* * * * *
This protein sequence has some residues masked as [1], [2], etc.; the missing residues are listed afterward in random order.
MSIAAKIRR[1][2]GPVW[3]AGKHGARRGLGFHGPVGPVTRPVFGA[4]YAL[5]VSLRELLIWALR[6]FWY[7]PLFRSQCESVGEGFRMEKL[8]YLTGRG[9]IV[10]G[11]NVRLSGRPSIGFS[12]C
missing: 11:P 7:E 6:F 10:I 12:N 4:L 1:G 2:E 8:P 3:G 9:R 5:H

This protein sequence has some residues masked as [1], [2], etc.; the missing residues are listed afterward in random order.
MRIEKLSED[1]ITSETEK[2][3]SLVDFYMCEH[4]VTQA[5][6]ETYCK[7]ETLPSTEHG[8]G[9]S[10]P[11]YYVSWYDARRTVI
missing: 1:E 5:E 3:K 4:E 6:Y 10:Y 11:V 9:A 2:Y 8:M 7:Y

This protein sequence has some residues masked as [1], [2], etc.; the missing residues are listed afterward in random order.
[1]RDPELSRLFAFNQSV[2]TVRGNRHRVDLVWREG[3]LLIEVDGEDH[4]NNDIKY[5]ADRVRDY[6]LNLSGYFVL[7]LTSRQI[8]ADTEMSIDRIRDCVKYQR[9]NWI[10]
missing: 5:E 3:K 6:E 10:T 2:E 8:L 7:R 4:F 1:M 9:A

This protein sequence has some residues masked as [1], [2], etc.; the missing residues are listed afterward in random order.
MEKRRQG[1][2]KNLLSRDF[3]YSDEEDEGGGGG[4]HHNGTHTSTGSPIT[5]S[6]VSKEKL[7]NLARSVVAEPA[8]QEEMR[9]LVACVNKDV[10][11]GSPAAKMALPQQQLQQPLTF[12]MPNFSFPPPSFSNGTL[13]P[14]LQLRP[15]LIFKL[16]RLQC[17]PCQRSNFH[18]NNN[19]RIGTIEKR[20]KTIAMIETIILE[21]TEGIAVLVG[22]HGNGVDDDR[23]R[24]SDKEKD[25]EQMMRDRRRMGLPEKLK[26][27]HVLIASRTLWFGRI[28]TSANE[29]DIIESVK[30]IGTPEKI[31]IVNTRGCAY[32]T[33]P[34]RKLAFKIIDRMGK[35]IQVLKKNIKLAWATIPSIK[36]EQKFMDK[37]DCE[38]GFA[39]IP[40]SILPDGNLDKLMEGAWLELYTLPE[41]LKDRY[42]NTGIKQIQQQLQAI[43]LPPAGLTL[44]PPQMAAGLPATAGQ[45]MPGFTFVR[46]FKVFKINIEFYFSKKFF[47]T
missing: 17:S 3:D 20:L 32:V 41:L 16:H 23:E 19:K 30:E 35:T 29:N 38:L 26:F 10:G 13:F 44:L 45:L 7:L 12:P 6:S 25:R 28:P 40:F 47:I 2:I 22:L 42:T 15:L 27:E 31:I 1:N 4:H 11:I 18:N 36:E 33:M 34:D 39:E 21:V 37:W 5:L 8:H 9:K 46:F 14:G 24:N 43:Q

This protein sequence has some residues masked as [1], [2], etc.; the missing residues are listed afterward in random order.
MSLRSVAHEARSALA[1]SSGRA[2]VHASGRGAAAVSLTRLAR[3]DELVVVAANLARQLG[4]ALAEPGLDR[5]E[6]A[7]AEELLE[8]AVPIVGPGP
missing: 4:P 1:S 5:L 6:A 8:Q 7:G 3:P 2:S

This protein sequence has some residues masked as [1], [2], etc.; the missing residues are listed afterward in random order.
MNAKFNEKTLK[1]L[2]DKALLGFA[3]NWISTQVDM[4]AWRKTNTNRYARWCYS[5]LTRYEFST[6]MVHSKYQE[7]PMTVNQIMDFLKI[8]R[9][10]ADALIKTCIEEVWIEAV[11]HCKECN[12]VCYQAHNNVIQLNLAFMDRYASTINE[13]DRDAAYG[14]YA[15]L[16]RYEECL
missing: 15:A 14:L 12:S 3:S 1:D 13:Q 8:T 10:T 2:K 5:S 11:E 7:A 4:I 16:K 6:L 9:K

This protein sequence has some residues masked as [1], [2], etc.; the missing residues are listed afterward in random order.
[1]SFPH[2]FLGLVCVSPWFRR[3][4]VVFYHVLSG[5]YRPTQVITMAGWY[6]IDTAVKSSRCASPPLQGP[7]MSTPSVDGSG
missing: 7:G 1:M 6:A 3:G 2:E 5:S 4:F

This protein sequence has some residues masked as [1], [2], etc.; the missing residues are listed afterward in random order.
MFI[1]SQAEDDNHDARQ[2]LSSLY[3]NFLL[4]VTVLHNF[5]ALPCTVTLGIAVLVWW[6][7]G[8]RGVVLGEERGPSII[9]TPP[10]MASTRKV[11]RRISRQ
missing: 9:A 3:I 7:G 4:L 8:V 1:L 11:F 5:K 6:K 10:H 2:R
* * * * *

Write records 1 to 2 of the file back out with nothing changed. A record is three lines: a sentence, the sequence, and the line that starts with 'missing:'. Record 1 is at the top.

This protein sequence has some residues masked as [1], [2], etc.; the missing residues are listed afterward in random order.
MSIAAKIRR[1][2]GPVW[3]AGKHGARRGLGFHGPVGPVTRPVFGA[4]YAL[5]VSLRELLIWALR[6]FWY[7]PLFRSQCESVGEGFRMEKL[8]YLTGRG[9]IV[10]G[11]NVRLSGRPSIGFS[12]C
missing: 11:P 7:E 6:F 10:I 12:N 4:L 1:G 2:E 8:P 3:G 9:R 5:H

This protein sequence has some residues masked as [1], [2], etc.; the missing residues are listed afterward in random order.
MRIEKLSED[1]ITSETEK[2][3]SLVDFYMCEH[4]VTQA[5][6]ETYCK[7]ETLPSTEHG[8]G[9]S[10]P[11]YYVSWYDARRTVI
missing: 1:E 5:E 3:K 4:E 6:Y 10:Y 11:V 9:A 2:Y 8:M 7:Y